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Is bottled water bad for my teeth?

Millions of Americans have turned to bottled water as part of their nutrition plan. You've probably seen evidence of it here in the Washington, D.C., area – bottles in the gym, at the office, and on the go. We consume almost 8.4 billion gallons of bottled water every year. The concern in general dentistry is what drinking all that bottled water is doing to our teeth.

Missing Fluoride

It's not that bottled water is bad for your health. It's that bottled water does not contain fluoride. Almost every municipality in the U.S. has been adding fluoride to the water supply since the 1950s. When you drink tap water you get an extra dose of cavity fighting fluoride with every sip.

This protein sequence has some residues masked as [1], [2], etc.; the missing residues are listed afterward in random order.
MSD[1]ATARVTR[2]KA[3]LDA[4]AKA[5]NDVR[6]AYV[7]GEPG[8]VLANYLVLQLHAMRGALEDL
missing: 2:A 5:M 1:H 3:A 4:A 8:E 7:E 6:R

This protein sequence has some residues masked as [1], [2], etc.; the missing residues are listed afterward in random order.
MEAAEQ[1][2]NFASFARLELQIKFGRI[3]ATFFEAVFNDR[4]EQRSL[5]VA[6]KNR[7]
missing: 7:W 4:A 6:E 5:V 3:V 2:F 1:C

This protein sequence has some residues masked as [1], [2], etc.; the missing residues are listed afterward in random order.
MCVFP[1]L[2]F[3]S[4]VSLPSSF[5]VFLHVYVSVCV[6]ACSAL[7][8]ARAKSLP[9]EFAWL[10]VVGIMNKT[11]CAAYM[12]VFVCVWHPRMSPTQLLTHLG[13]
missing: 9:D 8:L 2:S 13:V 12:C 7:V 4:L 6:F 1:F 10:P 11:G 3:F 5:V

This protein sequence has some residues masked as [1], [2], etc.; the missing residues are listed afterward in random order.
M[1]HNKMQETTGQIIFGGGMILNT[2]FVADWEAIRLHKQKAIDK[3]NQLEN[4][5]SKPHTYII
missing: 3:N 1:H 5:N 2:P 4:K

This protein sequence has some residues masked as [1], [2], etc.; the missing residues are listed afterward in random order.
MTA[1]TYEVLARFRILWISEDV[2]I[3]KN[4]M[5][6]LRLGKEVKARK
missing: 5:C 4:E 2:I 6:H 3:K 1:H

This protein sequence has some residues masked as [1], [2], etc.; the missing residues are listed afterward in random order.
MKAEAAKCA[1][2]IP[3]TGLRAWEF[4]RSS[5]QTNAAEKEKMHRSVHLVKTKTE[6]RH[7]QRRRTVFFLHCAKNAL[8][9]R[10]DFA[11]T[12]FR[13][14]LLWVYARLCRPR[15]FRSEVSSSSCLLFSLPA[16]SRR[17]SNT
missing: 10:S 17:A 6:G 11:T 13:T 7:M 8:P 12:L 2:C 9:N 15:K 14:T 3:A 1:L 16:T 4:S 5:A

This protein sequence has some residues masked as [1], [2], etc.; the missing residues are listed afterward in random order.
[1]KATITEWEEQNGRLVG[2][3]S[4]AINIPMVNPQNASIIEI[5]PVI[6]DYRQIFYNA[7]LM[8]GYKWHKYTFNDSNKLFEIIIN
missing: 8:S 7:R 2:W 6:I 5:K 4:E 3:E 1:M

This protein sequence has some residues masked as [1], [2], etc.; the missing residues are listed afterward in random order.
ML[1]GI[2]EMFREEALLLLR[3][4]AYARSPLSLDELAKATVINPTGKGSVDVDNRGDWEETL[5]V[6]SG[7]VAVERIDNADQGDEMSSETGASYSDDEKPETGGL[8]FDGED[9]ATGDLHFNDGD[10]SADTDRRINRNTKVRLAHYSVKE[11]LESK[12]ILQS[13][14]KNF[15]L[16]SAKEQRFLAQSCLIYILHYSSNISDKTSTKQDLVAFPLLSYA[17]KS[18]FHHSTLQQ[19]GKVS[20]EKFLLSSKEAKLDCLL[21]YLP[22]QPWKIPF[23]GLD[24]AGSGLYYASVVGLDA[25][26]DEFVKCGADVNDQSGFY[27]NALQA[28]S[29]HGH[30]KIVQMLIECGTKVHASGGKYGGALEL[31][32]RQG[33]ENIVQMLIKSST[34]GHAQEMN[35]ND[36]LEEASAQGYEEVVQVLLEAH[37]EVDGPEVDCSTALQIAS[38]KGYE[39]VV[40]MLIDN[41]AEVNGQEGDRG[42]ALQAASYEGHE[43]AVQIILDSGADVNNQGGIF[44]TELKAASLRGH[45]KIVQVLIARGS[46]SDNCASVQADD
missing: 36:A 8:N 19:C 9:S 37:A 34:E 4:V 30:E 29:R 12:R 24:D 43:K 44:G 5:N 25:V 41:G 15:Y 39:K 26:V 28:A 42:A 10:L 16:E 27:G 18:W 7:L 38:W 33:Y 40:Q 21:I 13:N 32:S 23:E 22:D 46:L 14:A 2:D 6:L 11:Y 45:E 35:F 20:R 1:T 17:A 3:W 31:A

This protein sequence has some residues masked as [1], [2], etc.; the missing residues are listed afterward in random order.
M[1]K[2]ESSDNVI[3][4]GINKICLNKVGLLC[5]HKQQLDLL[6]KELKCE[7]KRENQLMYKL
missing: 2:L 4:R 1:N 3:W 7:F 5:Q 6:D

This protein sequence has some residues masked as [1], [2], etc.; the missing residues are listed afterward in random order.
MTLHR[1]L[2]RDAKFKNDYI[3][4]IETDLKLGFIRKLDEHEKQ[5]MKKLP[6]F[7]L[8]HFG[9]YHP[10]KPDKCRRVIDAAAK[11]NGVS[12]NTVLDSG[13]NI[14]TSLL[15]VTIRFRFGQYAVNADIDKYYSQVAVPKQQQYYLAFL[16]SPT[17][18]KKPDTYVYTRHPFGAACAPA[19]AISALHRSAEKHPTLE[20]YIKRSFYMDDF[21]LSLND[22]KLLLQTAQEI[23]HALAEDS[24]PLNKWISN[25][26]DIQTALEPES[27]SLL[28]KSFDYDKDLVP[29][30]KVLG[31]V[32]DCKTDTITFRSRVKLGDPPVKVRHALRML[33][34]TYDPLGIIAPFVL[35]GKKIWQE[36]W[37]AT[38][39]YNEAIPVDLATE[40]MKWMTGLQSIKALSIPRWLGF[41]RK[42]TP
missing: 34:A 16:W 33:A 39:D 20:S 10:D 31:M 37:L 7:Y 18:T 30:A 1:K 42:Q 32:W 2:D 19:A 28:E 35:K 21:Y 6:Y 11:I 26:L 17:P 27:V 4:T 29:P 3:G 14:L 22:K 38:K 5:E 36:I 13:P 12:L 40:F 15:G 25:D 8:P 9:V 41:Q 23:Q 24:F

The problem now is that drinking bottled water has become so widespread dentists are seeing the effects of the missing fluoride in children. The rise in tooth decay in children under the age of ten is alarming.

In a survey published by the journal of Pediatric Dentistry it was reported that 70 percent of parents give their children bottled water for reasons as varied as convenience, taste preference, or fear of tap water.


Don't Fear the Tap

The bottom line is: Don't fear the tap. The fluoride in tap water is good for you. Keep drinking it. If you don't, you are much more likely to be visiting us more often.

If you are concerned about how your nutrition habit of drinking bottled water may have affected your dental health, please call 202-599-9531 or contact Washington Center for Dentistry today.



* All information subject to change. Images may contain models. Individual results are not guaranteed and may vary.